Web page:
The first canon of rhetoric is discovery. This means that before communicating any idea to someone, we need to spend time researching, learning, and discovering. When preparing for a new debate topic, that means viewing our research as exploration, not shopping.
We need to learn what the major issues are in a resolution. Who are the main players? What are the biggest problems? What are the root causes of those problems? What are the solutions? Why aren’t they happening? Etc.
Once we have discovered the big picture, then and only then, should we start to arrange those thoughts into possible case ideas. The problem with debate research is that when we start out, we tend to focus on finding case ideas without diving deep into the topic and immersing ourselves. Immersion leads to knowledge.
So, in this post, I’m not going to outline 20 case ideas you can use. Instead, I’m going to outline 6-7 areas of interest that you should dive deep into and learn all about. If you want to get an in-depth view of this resolution look at our interview with Jenna Robinson, President of the James G. Martin Center for Academic Renewal. Go read Greg Rehmke’s articles on the resolution. Here, I’m not providing you with in-depth analysis. Rather, I’m going to keep updating this post with some of the biggest themes in higher education and post links to articles that we, as a staff, have been reading that have helped us gain knowledge on the subject.
Bookmark this page. I’ll continue to update it with more and more links. View it as a trampoline to jump into the new debate topic by going deeper into the resolution through exploring the links we add here.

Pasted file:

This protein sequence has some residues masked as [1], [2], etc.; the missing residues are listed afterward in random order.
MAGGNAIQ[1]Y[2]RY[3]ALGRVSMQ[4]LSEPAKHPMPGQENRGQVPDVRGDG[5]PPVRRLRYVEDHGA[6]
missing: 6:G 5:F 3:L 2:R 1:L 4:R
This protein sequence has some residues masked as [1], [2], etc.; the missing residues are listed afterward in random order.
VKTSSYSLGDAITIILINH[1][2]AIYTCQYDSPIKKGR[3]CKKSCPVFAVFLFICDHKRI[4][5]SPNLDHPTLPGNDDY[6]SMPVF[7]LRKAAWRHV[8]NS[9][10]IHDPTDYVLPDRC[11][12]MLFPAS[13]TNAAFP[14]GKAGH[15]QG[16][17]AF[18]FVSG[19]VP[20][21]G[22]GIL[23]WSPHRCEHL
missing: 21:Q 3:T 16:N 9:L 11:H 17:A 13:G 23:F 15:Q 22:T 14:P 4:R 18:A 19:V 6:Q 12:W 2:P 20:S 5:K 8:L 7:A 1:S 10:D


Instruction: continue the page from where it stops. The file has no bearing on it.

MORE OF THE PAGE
- “A New Approach to College Accountability: Balancing Sanctions and Rewards to Improve Student Outcomes” by Lindsay Ahlman, Debbie Cochrane, and Jessica Thompson, The Institute for College Access and Success, or TICAS
- “Risk-sharing: An Efficient Mechanism for Funding Student Loan Safety Nets” by Beth Akers, Manhattan Institute and formerly of the Brookings Institution
- “Getting Risk-Sharing Right: Creating Better Incentives for Colleges and Universities” by Kristin Blagg and Matthew Chingos, Urban Institute
- “Designing and Assessing Risk-Sharing Models for Federal Student Aid” by Nicholas W. Hillman, University of Wisconsin-Madison
- “A Risk-Sharing Model to Align Incentives and Improve Student Performance” by Jorge Klor de Alva and Mark Schneider, Nexus Research and Policy Center
- “Sharing the Risk: A Plan for Colleges to Participate in the Costs of Student Loan Failure” by Ben Miller and CJ Libassi, Center for American Progress
- “A Flexible Risk Retention Model for Federal Student Loans” by Barmak Nassirian and Thomas L. Harnisch, American Association of State Colleges and Universities
- “Risk-Sharing and Student Loan Policy: Consequences for Students and Institutions” by Douglas A. Webber, Temple University